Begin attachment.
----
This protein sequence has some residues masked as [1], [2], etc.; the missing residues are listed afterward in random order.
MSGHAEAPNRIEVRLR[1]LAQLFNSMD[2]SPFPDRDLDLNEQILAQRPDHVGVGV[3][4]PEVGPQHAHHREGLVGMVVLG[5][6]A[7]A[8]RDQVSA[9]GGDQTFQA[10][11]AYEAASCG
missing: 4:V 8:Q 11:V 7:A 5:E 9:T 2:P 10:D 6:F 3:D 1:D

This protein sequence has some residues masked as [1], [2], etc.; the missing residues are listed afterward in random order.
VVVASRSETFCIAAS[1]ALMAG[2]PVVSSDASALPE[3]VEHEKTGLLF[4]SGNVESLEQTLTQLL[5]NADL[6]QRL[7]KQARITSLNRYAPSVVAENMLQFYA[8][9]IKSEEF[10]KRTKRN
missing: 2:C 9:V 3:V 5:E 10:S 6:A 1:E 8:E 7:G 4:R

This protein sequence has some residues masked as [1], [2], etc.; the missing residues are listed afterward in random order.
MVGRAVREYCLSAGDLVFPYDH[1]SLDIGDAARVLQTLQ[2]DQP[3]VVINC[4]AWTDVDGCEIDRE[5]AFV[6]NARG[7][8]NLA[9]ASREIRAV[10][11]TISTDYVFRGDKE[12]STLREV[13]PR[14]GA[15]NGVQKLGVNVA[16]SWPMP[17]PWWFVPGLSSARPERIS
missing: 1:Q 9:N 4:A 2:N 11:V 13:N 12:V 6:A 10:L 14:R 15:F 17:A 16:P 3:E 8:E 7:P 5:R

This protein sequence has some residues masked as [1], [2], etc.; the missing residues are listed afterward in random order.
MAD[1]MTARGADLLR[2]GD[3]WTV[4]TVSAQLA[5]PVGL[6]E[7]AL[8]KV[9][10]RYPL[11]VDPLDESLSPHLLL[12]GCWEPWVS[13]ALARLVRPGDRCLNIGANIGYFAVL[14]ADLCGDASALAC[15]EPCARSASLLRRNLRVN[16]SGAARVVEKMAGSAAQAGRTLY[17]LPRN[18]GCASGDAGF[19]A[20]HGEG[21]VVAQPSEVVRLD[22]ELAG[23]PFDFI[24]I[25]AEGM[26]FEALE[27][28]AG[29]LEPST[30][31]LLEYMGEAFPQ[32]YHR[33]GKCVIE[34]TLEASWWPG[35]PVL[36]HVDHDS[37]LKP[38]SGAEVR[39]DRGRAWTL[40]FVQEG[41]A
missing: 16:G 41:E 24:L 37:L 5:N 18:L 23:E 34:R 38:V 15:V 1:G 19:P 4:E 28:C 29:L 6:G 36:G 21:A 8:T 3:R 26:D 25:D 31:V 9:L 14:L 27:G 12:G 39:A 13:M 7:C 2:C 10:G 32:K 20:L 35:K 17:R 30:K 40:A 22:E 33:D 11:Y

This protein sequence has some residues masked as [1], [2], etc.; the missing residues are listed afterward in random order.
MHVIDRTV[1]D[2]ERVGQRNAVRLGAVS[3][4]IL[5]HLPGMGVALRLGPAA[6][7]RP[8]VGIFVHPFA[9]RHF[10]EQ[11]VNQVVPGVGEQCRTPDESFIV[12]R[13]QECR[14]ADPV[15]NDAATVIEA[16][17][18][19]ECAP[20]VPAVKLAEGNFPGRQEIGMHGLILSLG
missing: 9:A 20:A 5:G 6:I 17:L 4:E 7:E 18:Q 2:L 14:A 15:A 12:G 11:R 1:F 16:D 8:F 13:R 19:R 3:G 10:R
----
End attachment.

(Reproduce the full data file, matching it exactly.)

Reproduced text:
This protein sequence has some residues masked as [1], [2], etc.; the missing residues are listed afterward in random order.
MSGHAEAPNRIEVRLR[1]LAQLFNSMD[2]SPFPDRDLDLNEQILAQRPDHVGVGV[3][4]PEVGPQHAHHREGLVGMVVLG[5][6]A[7]A[8]RDQVSA[9]GGDQTFQA[10][11]AYEAASCG
missing: 4:V 8:Q 11:V 7:A 5:E 9:T 2:P 10:D 6:F 3:D 1:D

This protein sequence has some residues masked as [1], [2], etc.; the missing residues are listed afterward in random order.
VVVASRSETFCIAAS[1]ALMAG[2]PVVSSDASALPE[3]VEHEKTGLLF[4]SGNVESLEQTLTQLL[5]NADL[6]QRL[7]KQARITSLNRYAPSVVAENMLQFYA[8][9]IKSEEF[10]KRTKRN
missing: 2:C 9:V 3:V 5:E 10:S 6:A 1:E 8:E 7:G 4:R

This protein sequence has some residues masked as [1], [2], etc.; the missing residues are listed afterward in random order.
MVGRAVREYCLSAGDLVFPYDH[1]SLDIGDAARVLQTLQ[2]DQP[3]VVINC[4]AWTDVDGCEIDRE[5]AFV[6]NARG[7][8]NLA[9]ASREIRAV[10][11]TISTDYVFRGDKE[12]STLREV[13]PR[14]GA[15]NGVQKLGVNVA[16]SWPMP[17]PWWFVPGLSSARPERIS
missing: 1:Q 9:N 4:A 2:N 11:V 13:N 12:V 6:A 10:L 14:R 15:F 17:A 16:P 3:E 8:E 7:P 5:R

This protein sequence has some residues masked as [1], [2], etc.; the missing residues are listed afterward in random order.
MAD[1]MTARGADLLR[2]GD[3]WTV[4]TVSAQLA[5]PVGL[6]E[7]AL[8]KV[9][10]RYPL[11]VDPLDESLSPHLLL[12]GCWEPWVS[13]ALARLVRPGDRCLNIGANIGYFAVL[14]ADLCGDASALAC[15]EPCARSASLLRRNLRVN[16]SGAARVVEKMAGSAAQAGRTLY[17]LPRN[18]GCASGDAGF[19]A[20]HGEG[21]VVAQPSEVVRLD[22]ELAG[23]PFDFI[24]I[25]AEGM[26]FEALE[27][28]AG[29]LEPST[30][31]LLEYMGEAFPQ[32]YHR[33]GKCVIE[34]TLEASWWPG[35]PVL[36]HVDHDS[37]LKP[38]SGAEVR[39]DRGRAWTL[40]FVQEG[41]A
missing: 16:G 41:E 24:L 37:L 5:N 18:L 23:E 34:R 38:V 15:V 1:G 19:P 4:E 28:C 29:L 6:G 36:G 21:A 8:T 3:R 26:D 25:D 31:V 9:L 14:L 27:G 12:G 39:A 13:M 7:C 2:C 10:G 32:K 20:L 35:K 17:R 30:K 40:A 22:E 33:D 11:Y

This protein sequence has some residues masked as [1], [2], etc.; the missing residues are listed afterward in random order.
MHVIDRTV[1]D[2]ERVGQRNAVRLGAVS[3][4]IL[5]HLPGMGVALRLGPAA[6][7]RP[8]VGIFVHPFA[9]RHF[10]EQ[11]VNQVVPGVGEQCRTPDESFIV[12]R[13]QECR[14]ADPV[15]NDAATVIEA[16][17][18][19]ECAP[20]VPAVKLAEGNFPGRQEIGMHGLILSLG
missing: 9:A 20:A 5:G 6:I 17:L 4:E 7:E 18:Q 2:L 14:A 15:A 12:G 11:R 1:F 16:D 8:F 13:R 19:R 3:G 10:R